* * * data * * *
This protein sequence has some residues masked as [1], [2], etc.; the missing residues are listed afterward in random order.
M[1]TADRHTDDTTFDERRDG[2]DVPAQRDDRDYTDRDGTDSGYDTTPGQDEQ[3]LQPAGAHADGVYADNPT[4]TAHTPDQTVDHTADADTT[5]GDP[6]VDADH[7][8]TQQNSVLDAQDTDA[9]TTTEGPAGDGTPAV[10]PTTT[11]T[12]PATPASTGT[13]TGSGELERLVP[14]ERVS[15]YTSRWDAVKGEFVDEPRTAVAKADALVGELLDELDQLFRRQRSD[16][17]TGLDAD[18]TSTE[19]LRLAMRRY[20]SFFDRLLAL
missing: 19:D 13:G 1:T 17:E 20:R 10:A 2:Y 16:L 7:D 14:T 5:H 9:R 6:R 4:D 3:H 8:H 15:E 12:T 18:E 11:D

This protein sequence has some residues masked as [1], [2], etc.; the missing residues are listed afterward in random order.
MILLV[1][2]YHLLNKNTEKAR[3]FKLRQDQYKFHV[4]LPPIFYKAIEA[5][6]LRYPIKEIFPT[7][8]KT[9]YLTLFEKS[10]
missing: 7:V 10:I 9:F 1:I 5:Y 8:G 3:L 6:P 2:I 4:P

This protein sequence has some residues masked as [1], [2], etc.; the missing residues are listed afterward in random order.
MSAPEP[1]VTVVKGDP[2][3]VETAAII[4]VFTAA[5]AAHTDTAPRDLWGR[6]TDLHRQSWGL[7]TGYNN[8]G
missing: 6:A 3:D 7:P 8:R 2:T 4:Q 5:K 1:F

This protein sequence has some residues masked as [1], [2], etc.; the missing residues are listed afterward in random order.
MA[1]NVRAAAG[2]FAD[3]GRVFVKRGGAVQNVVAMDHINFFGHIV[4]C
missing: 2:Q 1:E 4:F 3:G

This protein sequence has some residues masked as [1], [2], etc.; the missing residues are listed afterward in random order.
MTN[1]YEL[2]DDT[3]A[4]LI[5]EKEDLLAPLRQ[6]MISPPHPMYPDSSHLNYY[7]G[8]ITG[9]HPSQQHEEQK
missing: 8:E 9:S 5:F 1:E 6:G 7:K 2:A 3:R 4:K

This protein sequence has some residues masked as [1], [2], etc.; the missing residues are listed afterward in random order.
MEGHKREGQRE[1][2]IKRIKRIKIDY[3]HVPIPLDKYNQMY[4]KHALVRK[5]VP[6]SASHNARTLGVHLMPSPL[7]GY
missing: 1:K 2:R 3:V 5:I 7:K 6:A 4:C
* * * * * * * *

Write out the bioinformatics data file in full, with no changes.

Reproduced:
This protein sequence has some residues masked as [1], [2], etc.; the missing residues are listed afterward in random order.
M[1]TADRHTDDTTFDERRDG[2]DVPAQRDDRDYTDRDGTDSGYDTTPGQDEQ[3]LQPAGAHADGVYADNPT[4]TAHTPDQTVDHTADADTT[5]GDP[6]VDADH[7][8]TQQNSVLDAQDTDA[9]TTTEGPAGDGTPAV[10]PTTT[11]T[12]PATPASTGT[13]TGSGELERLVP[14]ERVS[15]YTSRWDAVKGEFVDEPRTAVAKADALVGELLDELDQLFRRQRSD[16][17]TGLDAD[18]TSTE[19]LRLAMRRY[20]SFFDRLLAL
missing: 19:D 13:G 1:T 17:E 20:R 10:A 2:Y 16:L 7:D 14:T 5:H 9:R 6:R 4:D 3:H 8:H 15:E 12:T 18:E 11:D

This protein sequence has some residues masked as [1], [2], etc.; the missing residues are listed afterward in random order.
MILLV[1][2]YHLLNKNTEKAR[3]FKLRQDQYKFHV[4]LPPIFYKAIEA[5][6]LRYPIKEIFPT[7][8]KT[9]YLTLFEKS[10]
missing: 7:V 10:I 9:F 1:I 5:Y 8:G 3:L 6:P 2:I 4:P

This protein sequence has some residues masked as [1], [2], etc.; the missing residues are listed afterward in random order.
MSAPEP[1]VTVVKGDP[2][3]VETAAII[4]VFTAA[5]AAHTDTAPRDLWGR[6]TDLHRQSWGL[7]TGYNN[8]G
missing: 6:A 3:D 7:P 8:R 2:T 4:Q 5:K 1:F

This protein sequence has some residues masked as [1], [2], etc.; the missing residues are listed afterward in random order.
MA[1]NVRAAAG[2]FAD[3]GRVFVKRGGAVQNVVAMDHINFFGHIV[4]C
missing: 2:Q 1:E 4:F 3:G

This protein sequence has some residues masked as [1], [2], etc.; the missing residues are listed afterward in random order.
MTN[1]YEL[2]DDT[3]A[4]LI[5]EKEDLLAPLRQ[6]MISPPHPMYPDSSHLNYY[7]G[8]ITG[9]HPSQQHEEQK
missing: 8:E 9:S 5:F 1:E 6:G 7:K 2:A 3:R 4:K

This protein sequence has some residues masked as [1], [2], etc.; the missing residues are listed afterward in random order.
MEGHKREGQRE[1][2]IKRIKRIKIDY[3]HVPIPLDKYNQMY[4]KHALVRK[5]VP[6]SASHNARTLGVHLMPSPL[7]GY
missing: 1:K 2:R 3:V 5:I 7:K 6:A 4:C